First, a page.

All those hyper-jingoistic politicians, TV journalists and analysts whose only job nowadays seems to be vilifying and portraying all Kashmiris as ‘terrorists’ in the frenzy of nationalism must remember that this ‘terrorist’ population had braved every call and threat of boycott in electing a certain party to the government in 2014. How come those who put great trust in Indian democracy and republicanism turn into ‘terrorists’ in just a small span of two years? It is for the governments at the centre and state to think and ponder over the wrongs that they have done to the people of Kashmir in these two years. Otherwise, in 2014, same people were rushing towards the polling booths who are now rushing to the encounter sites to ‘protect’ militants by risking their lives. Why did our mischievous neighbour (Pakistan) fail in 2014 to sabotage the elections? Why is it now succeeding in creating wide disorder as the BJP keeps on alleging while turning a blind eye to its own disorder which it has brought to the country in general and Kashmir in particular? Through its own disorder and politics of hate, it has ceded ground to the fundamentalists and has put the disenchanted Kashmiris into their lap. Perhaps, people who rushed to the polling booths in 2014 saw their mandate being betrayed, sold and surrendered for petty gains of power. This is the underlying sense one gets in the daily conversations and protest slogans in the most fermented areas of south Kashmir. Quite ironically, these are the areas which have been voting for PDP in numbers since 2002. There is a genuine anger regarding the unholy alliance between PDP and BJP and also against the Narendra Modi led BJP government at the centre for its brazen patronage of communal polarisation. Sensitive people in these areas still believe that if the unholy alliance between PDP and BJP which has only brought misery and suffering to the people in the valley somehow comes to an end, the people’s anger will definitely calm down to a significant extent even though it won’t certainly resolve the Kashmir issue.
Since BJP has deceitfully linked Kashmir to its spiteful and divisive brand of politics in the rest of India, Kashmiris’ distrust for India has magnified disproportionately. It is again BJP which is to be blamed for this as it presents the idea of India though its disparaging brand of nationalism and politics of hate, the trust of Kashmiris in India’s republicanism and secular democratic polity has completely shattered. It is no surprise that the actual happenings on the ground are reflecting the same. The anger has turned against all that is being seen as the representative of the Indian state in Kashmiris – police, bureaucrats and mainstream politicians. Without appearing contemptuous, the immediate aftermath of the recent Achabal attack, in which six Kashmiri policemen lost their lives, was an apt illustration of how common Kashmiris feel about the Indian state right now. Not many Kashmiris went to their funeral, not many condemned the attack as it demanded, some of them did condemn but very reluctantly; on the contrary, a women and a teenager were killed while being part of a large gathering of people who tried to save the militant named as an alleged mastermind of the attack on policemen. The very next day, thousands of people participated in the funeral of the same militant shouting slogans in his favour. Many of these people had travelled huge distances by defying the restrictions and barricades and had also come from those localities to which the slain policemen belonged to.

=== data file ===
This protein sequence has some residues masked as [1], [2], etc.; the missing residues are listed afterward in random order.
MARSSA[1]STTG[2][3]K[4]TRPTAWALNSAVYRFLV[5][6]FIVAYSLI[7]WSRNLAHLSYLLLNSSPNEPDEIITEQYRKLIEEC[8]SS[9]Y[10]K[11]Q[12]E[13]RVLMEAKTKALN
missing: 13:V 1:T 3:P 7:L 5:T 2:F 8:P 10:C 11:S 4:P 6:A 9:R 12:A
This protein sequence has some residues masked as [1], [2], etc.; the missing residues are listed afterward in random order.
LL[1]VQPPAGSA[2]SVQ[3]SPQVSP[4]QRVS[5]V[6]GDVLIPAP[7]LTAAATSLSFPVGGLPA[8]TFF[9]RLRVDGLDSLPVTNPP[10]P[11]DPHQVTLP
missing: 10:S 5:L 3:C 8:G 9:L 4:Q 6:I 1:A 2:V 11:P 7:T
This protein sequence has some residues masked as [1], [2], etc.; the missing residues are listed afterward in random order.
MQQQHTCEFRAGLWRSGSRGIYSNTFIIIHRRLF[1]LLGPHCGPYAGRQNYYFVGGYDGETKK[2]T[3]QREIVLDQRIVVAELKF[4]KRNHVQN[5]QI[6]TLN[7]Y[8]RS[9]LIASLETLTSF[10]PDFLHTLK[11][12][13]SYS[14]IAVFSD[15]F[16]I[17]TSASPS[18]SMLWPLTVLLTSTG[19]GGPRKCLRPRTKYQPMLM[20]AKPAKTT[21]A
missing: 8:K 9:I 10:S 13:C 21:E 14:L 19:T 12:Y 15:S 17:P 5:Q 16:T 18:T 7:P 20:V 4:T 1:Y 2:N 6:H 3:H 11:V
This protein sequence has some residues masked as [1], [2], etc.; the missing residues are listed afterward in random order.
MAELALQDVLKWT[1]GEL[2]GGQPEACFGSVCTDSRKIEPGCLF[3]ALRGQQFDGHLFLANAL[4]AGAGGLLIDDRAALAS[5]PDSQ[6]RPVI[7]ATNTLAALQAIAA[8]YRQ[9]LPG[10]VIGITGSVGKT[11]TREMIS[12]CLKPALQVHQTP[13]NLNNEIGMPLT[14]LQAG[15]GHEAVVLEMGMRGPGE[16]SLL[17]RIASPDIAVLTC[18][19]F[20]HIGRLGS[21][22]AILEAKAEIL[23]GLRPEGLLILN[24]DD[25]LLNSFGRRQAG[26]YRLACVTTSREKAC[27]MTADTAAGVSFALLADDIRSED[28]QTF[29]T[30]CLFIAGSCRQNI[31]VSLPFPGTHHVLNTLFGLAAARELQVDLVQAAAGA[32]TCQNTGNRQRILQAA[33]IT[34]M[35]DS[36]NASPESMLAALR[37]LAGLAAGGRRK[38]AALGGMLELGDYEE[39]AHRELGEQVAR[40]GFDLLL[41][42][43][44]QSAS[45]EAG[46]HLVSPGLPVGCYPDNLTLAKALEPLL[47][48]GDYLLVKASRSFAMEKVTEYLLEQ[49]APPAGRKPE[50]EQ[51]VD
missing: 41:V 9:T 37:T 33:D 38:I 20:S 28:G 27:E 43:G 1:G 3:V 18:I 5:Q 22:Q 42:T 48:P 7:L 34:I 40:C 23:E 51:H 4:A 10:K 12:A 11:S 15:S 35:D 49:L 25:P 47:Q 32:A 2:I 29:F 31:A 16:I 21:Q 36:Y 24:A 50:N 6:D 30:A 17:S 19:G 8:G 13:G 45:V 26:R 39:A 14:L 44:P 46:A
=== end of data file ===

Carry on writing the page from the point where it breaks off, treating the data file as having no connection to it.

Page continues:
For now there seems no end in sight. From no corner, any effort is being made to bring sanity to the proceedings; it is only the bellicosity and a tilt towards extremities which has created a point of no return for all with no scope left for a middle path. First of all it is the government of India that needs to realise the gravity of the situation; it has to detach Kashmir from the petty party electoral calculations. First of all, it needs to acknowledge that there is a problem and a very serious one which warrants solution. In all this dark state of affairs, if there is a hope, it is only that despite all the senseless brutalisation which is getting structured into our lives on a daily basis, there is still a huge majority of people in valley who all want peace to return. It is this wish which must spur on our hopes for some conceivable beginning of peace. But this huge majority of people, even though silent it may be, has also a note of caution – Peace can neither be imposed, bought or brought; it only prevails when there is a sense of justice. For now, what is needed is a practical realisation of this hope by enacting concrete steps which must begin with shunning of all the rigidities which all of our concerned stakeholders currently boast of – government of India, separatists, militants, security establishment and as well as state government. Only then, the path to middle ground will become clear.